The Residents – The Ghost Of Hope (Cryptic/Cherry Red)
Released 24 March 2017
The Residents first new album since 2013’s Mush-Room, a storytelling project on train crashes around the late 19th/early 20th Century. LTW’s Ian Canty confronts a childhood scare, steals himself and then rides the rails.
My first encounter with the railway when I was very young filled me with fear – I remember standing on my local station as a goods train rushed through, noisy powerful, unstoppable. Awesome, as the youngsters say, but not in a good way. I edged so far back from the platform edge I had my back to the wall. It was safe to say I would never become a train-spotter. Over the years I’ve almost conquered the fright and travelled a lot on the railways, but occasionally when a train runs fast through a station it still comes back a little. So when I saw that the new Residents LP documented railways crashes of 100 or so years back, I cannot lie, a little bit of the residual scare came back to me a bit. The power of advertising.
The introduction of a railway network in the mid 19th century radically changed everything for people all around the world. Having access to a means of transport that could take heavy loads and passengers long distances quickly opened up a whole host of previously unavailable opportunities for travel and commerce.
All this progress came at a price. As soon as the trains started to run the rail companies (with no doubt outside pressure bearing down as well) tried all the time to make them run faster and carry bigger and bigger cargoes. As time passed the locomotive techonology jumped forward providing the speed and capacity required, but little attention was paid to updating the infrastructure, with the net result of regular derailments and some very nasty accidents indeed. People go on about ‘Health And Safety gone mad’ today, but back then a person’s well-being came pretty far down the list of priorities with regard to rail travel.
For a while now the Residents (who first came to my attention with the deliciously rum Radio Special from 1979), the anonymous Art Rock enclave from Louisiana via San Francisco, have concentrated on producing storytelling works (concept albums I suppose) and The Ghost Of Hope is the latest of a series that reaches back over the last 10 years. This one concentrates on incidents of train crashes in the early years of the US rail system (mostly), relating them in a way that aims to be true to the news reports and language of the time.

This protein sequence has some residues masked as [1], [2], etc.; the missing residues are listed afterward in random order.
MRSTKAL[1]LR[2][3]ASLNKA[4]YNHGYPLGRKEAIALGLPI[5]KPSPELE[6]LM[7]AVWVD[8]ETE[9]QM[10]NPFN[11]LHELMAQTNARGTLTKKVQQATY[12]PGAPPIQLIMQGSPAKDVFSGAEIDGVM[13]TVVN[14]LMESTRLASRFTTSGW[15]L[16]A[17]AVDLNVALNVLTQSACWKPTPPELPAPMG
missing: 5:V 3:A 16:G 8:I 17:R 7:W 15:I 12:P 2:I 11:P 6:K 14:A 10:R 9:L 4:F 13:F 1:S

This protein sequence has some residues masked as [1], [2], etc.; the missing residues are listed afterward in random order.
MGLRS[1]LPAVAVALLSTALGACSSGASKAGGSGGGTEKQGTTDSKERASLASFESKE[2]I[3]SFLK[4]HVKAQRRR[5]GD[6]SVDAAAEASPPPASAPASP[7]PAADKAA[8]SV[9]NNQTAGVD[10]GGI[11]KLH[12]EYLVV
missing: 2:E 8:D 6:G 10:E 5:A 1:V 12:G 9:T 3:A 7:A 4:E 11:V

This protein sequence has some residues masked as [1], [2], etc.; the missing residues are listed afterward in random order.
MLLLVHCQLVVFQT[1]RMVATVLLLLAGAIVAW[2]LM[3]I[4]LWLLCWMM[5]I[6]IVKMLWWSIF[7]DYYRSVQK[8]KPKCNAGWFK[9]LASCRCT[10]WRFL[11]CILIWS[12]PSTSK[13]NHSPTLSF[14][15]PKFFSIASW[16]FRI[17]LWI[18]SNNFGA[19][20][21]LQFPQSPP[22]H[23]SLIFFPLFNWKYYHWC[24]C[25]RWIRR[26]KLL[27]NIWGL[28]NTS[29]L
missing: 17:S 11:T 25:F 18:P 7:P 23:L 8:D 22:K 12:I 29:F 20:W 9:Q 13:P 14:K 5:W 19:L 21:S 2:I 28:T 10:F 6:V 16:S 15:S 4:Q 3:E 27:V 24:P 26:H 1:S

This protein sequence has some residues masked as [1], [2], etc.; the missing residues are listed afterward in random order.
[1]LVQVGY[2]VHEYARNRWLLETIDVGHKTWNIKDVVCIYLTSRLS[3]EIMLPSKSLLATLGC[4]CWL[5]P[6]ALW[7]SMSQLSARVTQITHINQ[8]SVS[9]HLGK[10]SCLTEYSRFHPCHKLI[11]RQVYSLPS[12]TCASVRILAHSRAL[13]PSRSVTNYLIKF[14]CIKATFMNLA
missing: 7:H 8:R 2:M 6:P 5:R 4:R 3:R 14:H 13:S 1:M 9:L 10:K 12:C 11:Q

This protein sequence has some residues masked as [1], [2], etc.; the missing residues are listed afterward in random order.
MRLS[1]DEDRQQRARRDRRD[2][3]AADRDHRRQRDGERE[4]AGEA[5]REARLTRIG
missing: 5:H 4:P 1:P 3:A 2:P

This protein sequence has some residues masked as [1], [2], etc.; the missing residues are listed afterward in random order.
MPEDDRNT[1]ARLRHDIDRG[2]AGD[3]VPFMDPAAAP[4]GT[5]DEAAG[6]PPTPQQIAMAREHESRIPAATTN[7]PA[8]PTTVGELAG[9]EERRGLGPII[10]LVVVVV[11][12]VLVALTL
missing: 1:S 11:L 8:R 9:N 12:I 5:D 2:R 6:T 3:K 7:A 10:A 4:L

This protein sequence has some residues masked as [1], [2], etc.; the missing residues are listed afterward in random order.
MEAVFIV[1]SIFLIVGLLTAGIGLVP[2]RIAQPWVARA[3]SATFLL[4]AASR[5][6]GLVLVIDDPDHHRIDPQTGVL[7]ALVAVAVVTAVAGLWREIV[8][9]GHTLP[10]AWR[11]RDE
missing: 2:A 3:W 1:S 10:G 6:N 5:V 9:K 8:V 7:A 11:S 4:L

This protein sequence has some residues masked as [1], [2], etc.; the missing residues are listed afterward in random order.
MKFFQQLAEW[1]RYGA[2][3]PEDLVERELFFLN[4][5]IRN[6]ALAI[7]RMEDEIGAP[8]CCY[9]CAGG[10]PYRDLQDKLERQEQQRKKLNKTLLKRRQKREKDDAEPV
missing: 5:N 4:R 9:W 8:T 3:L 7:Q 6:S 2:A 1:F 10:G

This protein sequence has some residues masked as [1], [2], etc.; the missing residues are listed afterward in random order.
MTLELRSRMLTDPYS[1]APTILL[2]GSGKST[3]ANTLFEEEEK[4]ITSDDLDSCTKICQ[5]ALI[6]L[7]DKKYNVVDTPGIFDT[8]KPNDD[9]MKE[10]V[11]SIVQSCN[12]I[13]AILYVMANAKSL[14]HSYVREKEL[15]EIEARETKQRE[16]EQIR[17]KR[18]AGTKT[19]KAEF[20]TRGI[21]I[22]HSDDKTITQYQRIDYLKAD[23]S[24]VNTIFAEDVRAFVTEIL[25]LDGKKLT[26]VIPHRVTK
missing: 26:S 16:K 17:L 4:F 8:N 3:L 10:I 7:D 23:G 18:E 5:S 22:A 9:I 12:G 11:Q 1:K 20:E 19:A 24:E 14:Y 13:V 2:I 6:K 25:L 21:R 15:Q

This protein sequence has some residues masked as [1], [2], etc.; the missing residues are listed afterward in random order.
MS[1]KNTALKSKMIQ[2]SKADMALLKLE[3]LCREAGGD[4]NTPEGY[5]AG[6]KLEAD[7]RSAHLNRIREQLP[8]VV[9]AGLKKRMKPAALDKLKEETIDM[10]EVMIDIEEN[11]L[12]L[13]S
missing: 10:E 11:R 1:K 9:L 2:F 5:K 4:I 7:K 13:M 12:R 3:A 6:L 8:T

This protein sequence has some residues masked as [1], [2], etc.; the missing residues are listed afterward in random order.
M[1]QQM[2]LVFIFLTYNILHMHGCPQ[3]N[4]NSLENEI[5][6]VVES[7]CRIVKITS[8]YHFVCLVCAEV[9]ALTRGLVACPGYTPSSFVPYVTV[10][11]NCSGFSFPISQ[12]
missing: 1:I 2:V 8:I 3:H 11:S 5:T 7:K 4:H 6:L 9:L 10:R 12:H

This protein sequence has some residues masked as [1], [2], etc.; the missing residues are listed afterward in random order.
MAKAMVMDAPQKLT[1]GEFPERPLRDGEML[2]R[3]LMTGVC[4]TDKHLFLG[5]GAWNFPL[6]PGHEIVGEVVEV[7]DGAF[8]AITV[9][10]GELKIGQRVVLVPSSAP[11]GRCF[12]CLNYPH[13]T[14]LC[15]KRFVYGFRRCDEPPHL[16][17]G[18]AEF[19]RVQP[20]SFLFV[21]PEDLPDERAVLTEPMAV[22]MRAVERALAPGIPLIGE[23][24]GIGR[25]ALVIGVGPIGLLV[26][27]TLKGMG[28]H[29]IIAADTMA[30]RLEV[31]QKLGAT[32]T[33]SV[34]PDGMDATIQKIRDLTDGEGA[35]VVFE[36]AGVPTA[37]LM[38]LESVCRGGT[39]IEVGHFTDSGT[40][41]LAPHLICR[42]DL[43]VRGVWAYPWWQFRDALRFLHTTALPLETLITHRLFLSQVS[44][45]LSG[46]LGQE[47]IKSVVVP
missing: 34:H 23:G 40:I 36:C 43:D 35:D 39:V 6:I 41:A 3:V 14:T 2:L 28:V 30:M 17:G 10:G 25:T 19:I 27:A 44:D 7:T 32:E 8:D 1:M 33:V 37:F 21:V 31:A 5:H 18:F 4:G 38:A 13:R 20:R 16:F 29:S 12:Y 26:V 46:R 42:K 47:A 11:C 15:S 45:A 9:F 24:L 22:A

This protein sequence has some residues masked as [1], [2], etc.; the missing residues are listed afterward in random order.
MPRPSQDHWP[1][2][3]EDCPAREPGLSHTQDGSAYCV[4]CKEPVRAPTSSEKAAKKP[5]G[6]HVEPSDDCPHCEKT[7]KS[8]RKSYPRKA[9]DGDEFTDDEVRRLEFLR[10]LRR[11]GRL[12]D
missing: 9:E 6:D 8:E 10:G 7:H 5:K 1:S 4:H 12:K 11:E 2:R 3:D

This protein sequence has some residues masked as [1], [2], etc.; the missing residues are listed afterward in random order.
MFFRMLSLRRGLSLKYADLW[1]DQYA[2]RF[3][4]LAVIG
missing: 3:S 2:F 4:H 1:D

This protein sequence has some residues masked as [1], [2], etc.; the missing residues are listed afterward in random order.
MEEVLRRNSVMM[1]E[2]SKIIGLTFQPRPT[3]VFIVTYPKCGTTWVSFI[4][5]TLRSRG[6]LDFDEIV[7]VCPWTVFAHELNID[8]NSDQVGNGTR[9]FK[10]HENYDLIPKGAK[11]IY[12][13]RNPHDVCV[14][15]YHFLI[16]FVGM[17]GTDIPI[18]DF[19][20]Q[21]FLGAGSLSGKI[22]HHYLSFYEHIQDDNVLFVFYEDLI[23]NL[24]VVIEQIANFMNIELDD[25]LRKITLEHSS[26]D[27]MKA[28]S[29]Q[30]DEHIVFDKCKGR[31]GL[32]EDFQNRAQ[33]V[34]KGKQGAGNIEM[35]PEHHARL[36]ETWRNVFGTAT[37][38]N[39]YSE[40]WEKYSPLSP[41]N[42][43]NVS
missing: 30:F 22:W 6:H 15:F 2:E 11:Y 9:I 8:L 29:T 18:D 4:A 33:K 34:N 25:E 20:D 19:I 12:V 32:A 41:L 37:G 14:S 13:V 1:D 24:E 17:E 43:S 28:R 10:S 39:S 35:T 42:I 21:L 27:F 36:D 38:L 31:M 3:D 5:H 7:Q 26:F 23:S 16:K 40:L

You can’t really review this CD as you would a normal LP, if you could have ever said that about a Residents waxing: it is not the case of ‘here’s a catchy number etc etc’, you are better off approaching it as one would an audio book of short stories. There is music of course, but it for the most part takes a back seat to reportage of the incidents at hand with appropriate sound effects. Some of the tracks on here have multiple parts and sections, breaking down each tale into chapters in effect. The use of a female voice on Horrors Of The Night to recount the story of a mother’s desperate search for her son after a crash in Pittsburgh in 1883 really brings home the terror of being confronted with a huge mass of burning metal and twisted bodies. Thankfully this one had a happy ending, but it is still chilling.
Train vs Elephant in contrast is near wordless, dealing with a proud bull elephant standing up to the huge metal invader of its territory: this is touching and sad and sums up the battle between technology and the beasts (including humans). The discordinate Proto-Post-Punk that the Residents pioneered in their destruction of the Stones’ Satisfaction is faintly echoed in Death Harvest and Shroud Of Flames is the nearest you get to a ‘song’. But as I noted previously the stories are what counts here and they are all presented in an enthralling and entertaining way.
Being the Residents they splash ‘Real?’ all over the front and back inner pages of the very nice and thorough booklet/CD case, making you question the veracity of these incidents. That set my mind wondering whether they were just mere fiction from inside of the eyeball heads. They had to plant that little seed of doubt! Pretending for a moment I was a journalist I had a brief look around the internet and there did seem some proof on there for a couple of the crashes, but others proved a little harder to disinter.
In the final analysis the accuracy or otherwise doesn’t seem to matter that much – the stories on The Ghost Of Hope do reflect the theme’s moment in history authentically and are told in a such a way that draws the listener in completely. Perhaps after all these years as perennial suppliers of outsider oddness, the Residents now sit with the likes of Johnny Cash and Woody Guthrie as chroniclers of stories from the hidden side of Americana? The strangest stroke they ever pulled!
All words by Ian Canty – see his author profile here